Quidditch changes name over JK Rowling’s ‘anti-trans positions’

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Quidditch, the real-life sport inspired by the game played by muggles, witches and wizards in the “Harry Potter” universe, has a new name: quadball.

The sport’s governing bodies in the United States released Tuesday a joint statement announcing that they are rebranding as US Quadball and Major League Quadball.

The International Quidditch Association, which governs the sport at the international level, is also planning to adopt the new name worldwide.

The move comes in part as a way for players to distance themselves from “Harry Potter” author J.K. Rowling, who has consistently raised eyebrows with her very public comments on transgender issues in several instances dating back to March 2018, when she liked a tweet that referred to trans women as “men in dresses.”

Rowling “has increasingly come under scrutiny for her anti-trans positions,” the newly-named sport’s leagues said in the joint statement. “LGBTQ+ advocacy groups like GLAAD and the Human Rights Campaign as well as the three lead actors in the Harry Potter film series have criticized her stances,” the statement added.

Additionally, the trademark for “Quidditch” is owned by the Warner Bros. film and entertainment company. Having “full creative control” of the name of the sport will allow the leagues “to pursue the kinds of opportunities that our community has dreamed about for years,” said the league’s Co-Commissioner Amanda Dallas.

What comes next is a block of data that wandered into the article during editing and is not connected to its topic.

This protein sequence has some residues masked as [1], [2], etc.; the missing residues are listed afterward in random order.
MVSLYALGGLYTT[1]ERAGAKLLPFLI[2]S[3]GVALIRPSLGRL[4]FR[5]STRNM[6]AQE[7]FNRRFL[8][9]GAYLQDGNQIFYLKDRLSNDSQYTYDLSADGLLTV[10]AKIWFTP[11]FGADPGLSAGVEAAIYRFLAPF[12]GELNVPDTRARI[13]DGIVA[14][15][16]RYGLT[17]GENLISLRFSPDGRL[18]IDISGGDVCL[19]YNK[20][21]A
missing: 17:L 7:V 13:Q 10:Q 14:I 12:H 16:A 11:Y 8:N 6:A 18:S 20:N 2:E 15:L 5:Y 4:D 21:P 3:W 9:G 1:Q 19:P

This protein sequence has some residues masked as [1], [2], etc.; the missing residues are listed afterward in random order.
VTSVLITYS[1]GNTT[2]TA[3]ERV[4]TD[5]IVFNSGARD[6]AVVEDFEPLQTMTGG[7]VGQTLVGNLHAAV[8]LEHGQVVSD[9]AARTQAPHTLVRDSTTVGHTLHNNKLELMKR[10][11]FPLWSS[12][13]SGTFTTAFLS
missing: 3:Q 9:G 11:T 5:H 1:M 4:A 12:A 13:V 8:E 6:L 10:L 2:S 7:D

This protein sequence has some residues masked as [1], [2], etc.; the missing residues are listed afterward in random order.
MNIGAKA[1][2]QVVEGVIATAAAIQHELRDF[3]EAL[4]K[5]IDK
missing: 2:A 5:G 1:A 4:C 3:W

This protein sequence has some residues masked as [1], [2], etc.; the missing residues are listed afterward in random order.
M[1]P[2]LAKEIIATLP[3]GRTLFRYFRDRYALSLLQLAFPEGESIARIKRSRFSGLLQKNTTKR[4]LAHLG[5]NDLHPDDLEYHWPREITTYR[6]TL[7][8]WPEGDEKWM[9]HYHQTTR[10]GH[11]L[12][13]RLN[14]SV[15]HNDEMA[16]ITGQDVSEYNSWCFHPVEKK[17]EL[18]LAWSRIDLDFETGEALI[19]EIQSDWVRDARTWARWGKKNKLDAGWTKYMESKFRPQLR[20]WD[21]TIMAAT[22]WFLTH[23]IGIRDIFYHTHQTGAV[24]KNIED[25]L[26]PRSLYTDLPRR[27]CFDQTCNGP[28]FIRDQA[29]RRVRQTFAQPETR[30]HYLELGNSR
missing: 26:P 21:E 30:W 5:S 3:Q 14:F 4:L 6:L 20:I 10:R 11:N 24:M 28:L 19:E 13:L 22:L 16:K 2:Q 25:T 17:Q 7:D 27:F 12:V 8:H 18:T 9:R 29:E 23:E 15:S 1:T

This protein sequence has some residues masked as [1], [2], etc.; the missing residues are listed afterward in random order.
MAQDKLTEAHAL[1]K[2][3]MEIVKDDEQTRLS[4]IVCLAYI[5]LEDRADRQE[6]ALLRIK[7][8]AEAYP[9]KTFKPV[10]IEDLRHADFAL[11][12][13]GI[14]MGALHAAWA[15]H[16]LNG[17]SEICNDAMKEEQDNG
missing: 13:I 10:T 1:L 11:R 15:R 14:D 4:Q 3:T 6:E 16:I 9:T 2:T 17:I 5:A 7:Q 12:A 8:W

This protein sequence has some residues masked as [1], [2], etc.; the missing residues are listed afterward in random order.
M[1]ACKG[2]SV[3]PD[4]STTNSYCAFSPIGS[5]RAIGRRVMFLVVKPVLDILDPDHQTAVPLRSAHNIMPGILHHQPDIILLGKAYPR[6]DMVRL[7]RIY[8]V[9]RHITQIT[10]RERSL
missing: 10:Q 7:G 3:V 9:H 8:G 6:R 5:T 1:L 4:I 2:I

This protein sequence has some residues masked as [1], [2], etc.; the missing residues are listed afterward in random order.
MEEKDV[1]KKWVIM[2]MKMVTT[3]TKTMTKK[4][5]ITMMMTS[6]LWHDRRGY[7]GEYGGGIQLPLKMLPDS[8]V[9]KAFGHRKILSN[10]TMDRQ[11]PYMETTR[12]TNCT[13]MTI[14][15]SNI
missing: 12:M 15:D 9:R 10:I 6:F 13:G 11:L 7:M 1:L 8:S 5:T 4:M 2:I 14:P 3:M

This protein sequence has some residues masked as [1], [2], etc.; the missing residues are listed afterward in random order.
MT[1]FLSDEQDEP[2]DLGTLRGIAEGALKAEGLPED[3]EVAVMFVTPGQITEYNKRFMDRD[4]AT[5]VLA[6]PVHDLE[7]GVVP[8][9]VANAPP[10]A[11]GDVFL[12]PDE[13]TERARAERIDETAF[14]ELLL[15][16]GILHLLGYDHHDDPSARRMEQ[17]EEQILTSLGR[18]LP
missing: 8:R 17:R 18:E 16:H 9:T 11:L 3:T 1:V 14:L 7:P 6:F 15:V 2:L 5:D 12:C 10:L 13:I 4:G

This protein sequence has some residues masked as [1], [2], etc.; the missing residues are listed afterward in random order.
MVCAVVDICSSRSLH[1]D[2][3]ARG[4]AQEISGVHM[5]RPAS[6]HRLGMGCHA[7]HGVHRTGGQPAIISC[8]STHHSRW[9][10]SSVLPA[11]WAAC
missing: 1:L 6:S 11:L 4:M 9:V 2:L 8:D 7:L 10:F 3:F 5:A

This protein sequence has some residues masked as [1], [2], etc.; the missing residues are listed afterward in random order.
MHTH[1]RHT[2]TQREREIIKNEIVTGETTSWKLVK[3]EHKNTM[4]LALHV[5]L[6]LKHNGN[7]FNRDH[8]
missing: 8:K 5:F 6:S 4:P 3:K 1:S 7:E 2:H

“In less than 20 years, our sport has grown from a few dozen college students in rural Vermont to a global phenomenon with thousands of players, semi-pro leagues and international championships,” said US Quadball Executive Director Mary Kimball. “Our organizations are committed to continuing to push quadball forward.”

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In fantasy-world quidditch, two teams of witches, wizards and the occasional muggles try to score goals while riding flying broomsticks. It was created by Rowling and it first appeared in the first book of the series, “Harry Potter and the Philosopher’s Stone” in 1997.

Its real-life version was created in 2005 by two students at Middlebury College in Vermont, who adapted the fictional game into a real-life sport. No broomsticks, nor flying, is required.

Today, the game is played by nearly 600 teams in 40 countries.

USQ and MLQ began a process to rename the real-life sport in December.

“Our sport has developed a reputation as one of the most progressive sports in the world on gender equality and inclusivity,” sports officials said at the time, adding that a name change would further separate them from Rowling, “who has increasingly come under scrutiny for her anti-trans positions in recent years.”

Rowling, who rejects accusations of transphobia, has angered LGBTQ advocates for consistently sharing anti-trans views with her nearly 14 million Twitter followers — such as expressing support to an anti-transgender researcher who was fired for tweeting that “men cannot change into women;” “liking” several tweets with clear anti-transgender sentiments; and promoting a fiercely anti-trans online store.

Earlier this year, she criticized British politician Keir Starmer, the leader of the Labor Party, after he said that “trans women are women.”

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